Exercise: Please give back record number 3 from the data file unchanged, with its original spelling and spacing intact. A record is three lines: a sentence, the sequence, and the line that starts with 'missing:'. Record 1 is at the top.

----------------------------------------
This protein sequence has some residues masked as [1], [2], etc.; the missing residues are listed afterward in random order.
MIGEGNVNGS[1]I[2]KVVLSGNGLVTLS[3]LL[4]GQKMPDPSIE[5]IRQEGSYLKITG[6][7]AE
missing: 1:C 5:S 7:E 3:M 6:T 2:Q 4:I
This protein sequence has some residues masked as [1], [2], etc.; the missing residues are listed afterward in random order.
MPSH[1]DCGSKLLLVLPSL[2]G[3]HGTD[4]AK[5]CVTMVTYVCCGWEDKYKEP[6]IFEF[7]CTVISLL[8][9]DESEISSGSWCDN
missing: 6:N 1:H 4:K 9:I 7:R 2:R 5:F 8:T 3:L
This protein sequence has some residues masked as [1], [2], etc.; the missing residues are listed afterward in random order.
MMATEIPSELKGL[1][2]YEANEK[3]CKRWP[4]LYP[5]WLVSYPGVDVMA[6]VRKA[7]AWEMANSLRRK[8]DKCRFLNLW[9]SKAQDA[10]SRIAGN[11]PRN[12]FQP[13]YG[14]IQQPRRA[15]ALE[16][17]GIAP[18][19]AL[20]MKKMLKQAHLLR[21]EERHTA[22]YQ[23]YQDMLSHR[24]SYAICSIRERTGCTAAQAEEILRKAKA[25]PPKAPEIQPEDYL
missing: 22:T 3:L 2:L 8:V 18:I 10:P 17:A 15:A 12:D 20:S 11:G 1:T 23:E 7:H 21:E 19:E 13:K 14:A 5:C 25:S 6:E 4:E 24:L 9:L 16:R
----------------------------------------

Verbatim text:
This protein sequence has some residues masked as [1], [2], etc.; the missing residues are listed afterward in random order.
MMATEIPSELKGL[1][2]YEANEK[3]CKRWP[4]LYP[5]WLVSYPGVDVMA[6]VRKA[7]AWEMANSLRRK[8]DKCRFLNLW[9]SKAQDA[10]SRIAGN[11]PRN[12]FQP[13]YG[14]IQQPRRA[15]ALE[16][17]GIAP[18][19]AL[20]MKKMLKQAHLLR[21]EERHTA[22]YQ[23]YQDMLSHR[24]SYAICSIRERTGCTAAQAEEILRKAKA[25]PPKAPEIQPEDYL
missing: 22:T 3:L 2:L 8:V 18:I 10:P 17:A 15:A 12:D 20:S 11:G 1:T 23:E 7:H 21:E 19:E 13:K 14:A 5:C 25:S 6:E 4:E 24:L 9:L 16:R